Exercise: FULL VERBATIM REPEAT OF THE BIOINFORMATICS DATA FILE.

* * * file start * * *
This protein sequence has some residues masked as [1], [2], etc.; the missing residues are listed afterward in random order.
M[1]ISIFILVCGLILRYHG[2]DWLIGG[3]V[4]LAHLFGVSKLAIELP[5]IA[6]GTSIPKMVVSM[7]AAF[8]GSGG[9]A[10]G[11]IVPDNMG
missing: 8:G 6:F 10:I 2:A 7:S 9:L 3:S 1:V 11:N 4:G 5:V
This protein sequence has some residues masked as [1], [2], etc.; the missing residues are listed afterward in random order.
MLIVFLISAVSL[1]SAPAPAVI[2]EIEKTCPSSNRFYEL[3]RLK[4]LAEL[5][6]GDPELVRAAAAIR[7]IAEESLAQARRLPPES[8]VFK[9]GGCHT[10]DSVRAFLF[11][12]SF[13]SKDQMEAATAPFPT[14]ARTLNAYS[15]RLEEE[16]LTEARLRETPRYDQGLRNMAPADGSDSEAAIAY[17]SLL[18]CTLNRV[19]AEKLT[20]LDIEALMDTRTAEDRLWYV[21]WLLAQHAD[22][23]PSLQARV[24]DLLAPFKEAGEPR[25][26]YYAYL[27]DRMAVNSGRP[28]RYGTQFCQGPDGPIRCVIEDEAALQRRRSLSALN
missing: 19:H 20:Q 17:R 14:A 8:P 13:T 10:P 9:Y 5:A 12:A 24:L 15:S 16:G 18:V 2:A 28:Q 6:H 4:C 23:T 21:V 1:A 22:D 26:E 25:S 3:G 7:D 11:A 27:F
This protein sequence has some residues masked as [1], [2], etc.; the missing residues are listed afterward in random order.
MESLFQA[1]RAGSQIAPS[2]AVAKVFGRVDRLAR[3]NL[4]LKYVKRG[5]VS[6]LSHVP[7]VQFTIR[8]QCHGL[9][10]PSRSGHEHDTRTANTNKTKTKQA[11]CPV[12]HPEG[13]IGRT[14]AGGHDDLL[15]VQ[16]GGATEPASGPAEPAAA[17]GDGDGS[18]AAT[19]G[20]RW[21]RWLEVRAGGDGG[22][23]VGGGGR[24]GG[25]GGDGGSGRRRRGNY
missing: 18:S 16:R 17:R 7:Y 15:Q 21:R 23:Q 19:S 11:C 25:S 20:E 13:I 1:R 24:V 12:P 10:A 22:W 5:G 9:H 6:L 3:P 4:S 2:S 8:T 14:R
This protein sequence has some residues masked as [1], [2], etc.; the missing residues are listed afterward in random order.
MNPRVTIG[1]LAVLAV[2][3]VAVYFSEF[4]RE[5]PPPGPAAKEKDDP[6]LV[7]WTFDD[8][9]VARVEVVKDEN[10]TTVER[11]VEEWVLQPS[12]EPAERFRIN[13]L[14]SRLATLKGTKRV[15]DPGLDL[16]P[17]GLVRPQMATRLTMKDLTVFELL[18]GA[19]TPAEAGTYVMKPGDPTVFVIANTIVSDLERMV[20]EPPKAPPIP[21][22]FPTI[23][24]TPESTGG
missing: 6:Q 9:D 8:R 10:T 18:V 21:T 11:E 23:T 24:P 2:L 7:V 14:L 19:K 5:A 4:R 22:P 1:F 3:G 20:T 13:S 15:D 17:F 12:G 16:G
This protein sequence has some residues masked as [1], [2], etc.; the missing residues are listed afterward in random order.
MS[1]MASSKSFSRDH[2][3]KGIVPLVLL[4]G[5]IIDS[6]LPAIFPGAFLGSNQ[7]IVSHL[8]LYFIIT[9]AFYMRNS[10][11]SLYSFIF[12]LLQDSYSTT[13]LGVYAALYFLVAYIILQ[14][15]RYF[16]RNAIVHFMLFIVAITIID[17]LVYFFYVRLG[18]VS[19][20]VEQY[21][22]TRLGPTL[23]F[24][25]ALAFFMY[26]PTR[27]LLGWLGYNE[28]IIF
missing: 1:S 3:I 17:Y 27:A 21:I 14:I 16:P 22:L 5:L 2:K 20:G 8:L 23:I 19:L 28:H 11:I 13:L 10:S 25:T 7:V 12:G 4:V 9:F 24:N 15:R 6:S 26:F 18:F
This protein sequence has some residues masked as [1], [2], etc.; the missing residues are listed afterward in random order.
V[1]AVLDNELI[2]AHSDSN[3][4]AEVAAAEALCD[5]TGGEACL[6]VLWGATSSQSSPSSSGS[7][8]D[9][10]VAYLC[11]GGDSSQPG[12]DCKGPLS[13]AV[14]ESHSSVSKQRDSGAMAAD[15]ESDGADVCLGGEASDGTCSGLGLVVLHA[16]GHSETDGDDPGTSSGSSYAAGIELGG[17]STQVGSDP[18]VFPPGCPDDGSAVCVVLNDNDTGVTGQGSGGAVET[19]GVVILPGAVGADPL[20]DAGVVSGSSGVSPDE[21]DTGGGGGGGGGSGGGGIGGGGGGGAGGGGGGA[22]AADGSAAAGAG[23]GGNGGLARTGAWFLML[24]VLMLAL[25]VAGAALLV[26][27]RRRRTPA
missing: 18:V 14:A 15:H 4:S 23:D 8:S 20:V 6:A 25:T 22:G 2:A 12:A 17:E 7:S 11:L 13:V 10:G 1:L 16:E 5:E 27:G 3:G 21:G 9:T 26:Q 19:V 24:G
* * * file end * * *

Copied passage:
This protein sequence has some residues masked as [1], [2], etc.; the missing residues are listed afterward in random order.
M[1]ISIFILVCGLILRYHG[2]DWLIGG[3]V[4]LAHLFGVSKLAIELP[5]IA[6]GTSIPKMVVSM[7]AAF[8]GSGG[9]A[10]G[11]IVPDNMG
missing: 8:G 6:F 10:I 2:A 7:S 9:L 3:S 1:V 11:N 4:G 5:V
This protein sequence has some residues masked as [1], [2], etc.; the missing residues are listed afterward in random order.
MLIVFLISAVSL[1]SAPAPAVI[2]EIEKTCPSSNRFYEL[3]RLK[4]LAEL[5][6]GDPELVRAAAAIR[7]IAEESLAQARRLPPES[8]VFK[9]GGCHT[10]DSVRAFLF[11][12]SF[13]SKDQMEAATAPFPT[14]ARTLNAYS[15]RLEEE[16]LTEARLRETPRYDQGLRNMAPADGSDSEAAIAY[17]SLL[18]CTLNRV[19]AEKLT[20]LDIEALMDTRTAEDRLWYV[21]WLLAQHAD[22][23]PSLQARV[24]DLLAPFKEAGEPR[25][26]YYAYL[27]DRMAVNSGRP[28]RYGTQFCQGPDGPIRCVIEDEAALQRRRSLSALN
missing: 19:H 20:Q 17:R 14:A 8:P 13:T 10:P 9:Y 5:A 12:A 24:L 15:S 16:G 18:V 2:A 28:Q 6:H 4:C 23:T 21:V 1:A 22:D 26:E 25:S 3:G 7:D 11:A 27:F
This protein sequence has some residues masked as [1], [2], etc.; the missing residues are listed afterward in random order.
MESLFQA[1]RAGSQIAPS[2]AVAKVFGRVDRLAR[3]NL[4]LKYVKRG[5]VS[6]LSHVP[7]VQFTIR[8]QCHGL[9][10]PSRSGHEHDTRTANTNKTKTKQA[11]CPV[12]HPEG[13]IGRT[14]AGGHDDLL[15]VQ[16]GGATEPASGPAEPAAA[17]GDGDGS[18]AAT[19]G[20]RW[21]RWLEVRAGGDGG[22][23]VGGGGR[24]GG[25]GGDGGSGRRRRGNY
missing: 18:S 16:R 17:R 7:Y 15:Q 21:R 23:Q 19:S 11:C 25:S 20:E 13:I 1:R 24:V 12:P 10:A 22:W 5:G 9:H 6:L 3:P 4:S 2:S 8:T 14:R
This protein sequence has some residues masked as [1], [2], etc.; the missing residues are listed afterward in random order.
MNPRVTIG[1]LAVLAV[2][3]VAVYFSEF[4]RE[5]PPPGPAAKEKDDP[6]LV[7]WTFDD[8][9]VARVEVVKDEN[10]TTVER[11]VEEWVLQPS[12]EPAERFRIN[13]L[14]SRLATLKGTKRV[15]DPGLDL[16]P[17]GLVRPQMATRLTMKDLTVFELL[18]GA[19]TPAEAGTYVMKPGDPTVFVIANTIVSDLERMV[20]EPPKAPPIP[21][22]FPTI[23][24]TPESTGG
missing: 6:Q 9:D 8:R 10:T 18:V 21:T 11:E 23:T 24:P 2:L 7:V 14:L 19:K 5:A 4:R 22:P 1:F 3:G 20:T 13:S 15:D 17:F 12:G 16:G
This protein sequence has some residues masked as [1], [2], etc.; the missing residues are listed afterward in random order.
MS[1]MASSKSFSRDH[2][3]KGIVPLVLL[4]G[5]IIDS[6]LPAIFPGAFLGSNQ[7]IVSHL[8]LYFIIT[9]AFYMRNS[10][11]SLYSFIF[12]LLQDSYSTT[13]LGVYAALYFLVAYIILQ[14][15]RYF[16]RNAIVHFMLFIVAITIID[17]LVYFFYVRLG[18]VS[19][20]VEQY[21][22]TRLGPTL[23]F[24][25]ALAFFMY[26]PTR[27]LLGWLGYNE[28]IIF
missing: 1:S 3:I 17:Y 27:A 21:I 14:I 16:P 22:L 5:L 2:K 20:G 8:L 23:I 19:L 28:H 11:I 13:L 10:S 25:T 7:V 12:G 4:V 9:F 24:N 15:R 6:S 26:F 18:F
This protein sequence has some residues masked as [1], [2], etc.; the missing residues are listed afterward in random order.
V[1]AVLDNELI[2]AHSDSN[3][4]AEVAAAEALCD[5]TGGEACL[6]VLWGATSSQSSPSSSGS[7][8]D[9][10]VAYLC[11]GGDSSQPG[12]DCKGPLS[13]AV[14]ESHSSVSKQRDSGAMAAD[15]ESDGADVCLGGEASDGTCSGLGLVVLHA[16]GHSETDGDDPGTSSGSSYAAGIELGG[17]STQVGSDP[18]VFPPGCPDDGSAVCVVLNDNDTGVTGQGSGGAVET[19]GVVILPGAVGADPL[20]DAGVVSGSSGVSPDE[21]DTGGGGGGGGGSGGGGIGGGGGGGAGGGGGGA[22]AADGSAAAGAG[23]GGNGGLARTGAWFLML[24]VLMLAL[25]VAGAALLV[26][27]RRRRTPA
missing: 18:V 14:A 15:H 4:S 23:D 8:S 20:V 6:A 25:T 22:G 2:A 12:A 17:E 7:S 11:L 13:V 10:G 1:L 16:E 5:E 27:G 3:G 21:G 9:T 26:Q 19:V 24:G